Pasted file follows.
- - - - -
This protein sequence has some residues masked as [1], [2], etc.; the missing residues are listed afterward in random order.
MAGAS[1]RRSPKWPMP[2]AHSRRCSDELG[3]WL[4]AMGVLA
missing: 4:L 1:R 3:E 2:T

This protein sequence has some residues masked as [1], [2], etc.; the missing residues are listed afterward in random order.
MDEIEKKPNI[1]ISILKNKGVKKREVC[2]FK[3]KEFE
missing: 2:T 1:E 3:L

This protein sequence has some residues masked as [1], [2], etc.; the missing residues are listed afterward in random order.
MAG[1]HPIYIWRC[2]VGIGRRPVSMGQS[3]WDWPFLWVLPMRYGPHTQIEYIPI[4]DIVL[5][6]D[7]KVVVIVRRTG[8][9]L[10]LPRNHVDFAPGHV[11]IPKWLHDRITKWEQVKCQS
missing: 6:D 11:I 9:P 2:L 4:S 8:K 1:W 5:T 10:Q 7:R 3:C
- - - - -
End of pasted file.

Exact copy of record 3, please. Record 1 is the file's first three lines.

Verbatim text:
This protein sequence has some residues masked as [1], [2], etc.; the missing residues are listed afterward in random order.
MAG[1]HPIYIWRC[2]VGIGRRPVSMGQS[3]WDWPFLWVLPMRYGPHTQIEYIPI[4]DIVL[5][6]D[7]KVVVIVRRTG[8][9]L[10]LPRNHVDFAPGHV[11]IPKWLHDRITKWEQVKCQS
missing: 6:D 11:I 9:P 2:L 4:S 8:K 1:W 5:T 10:Q 7:R 3:C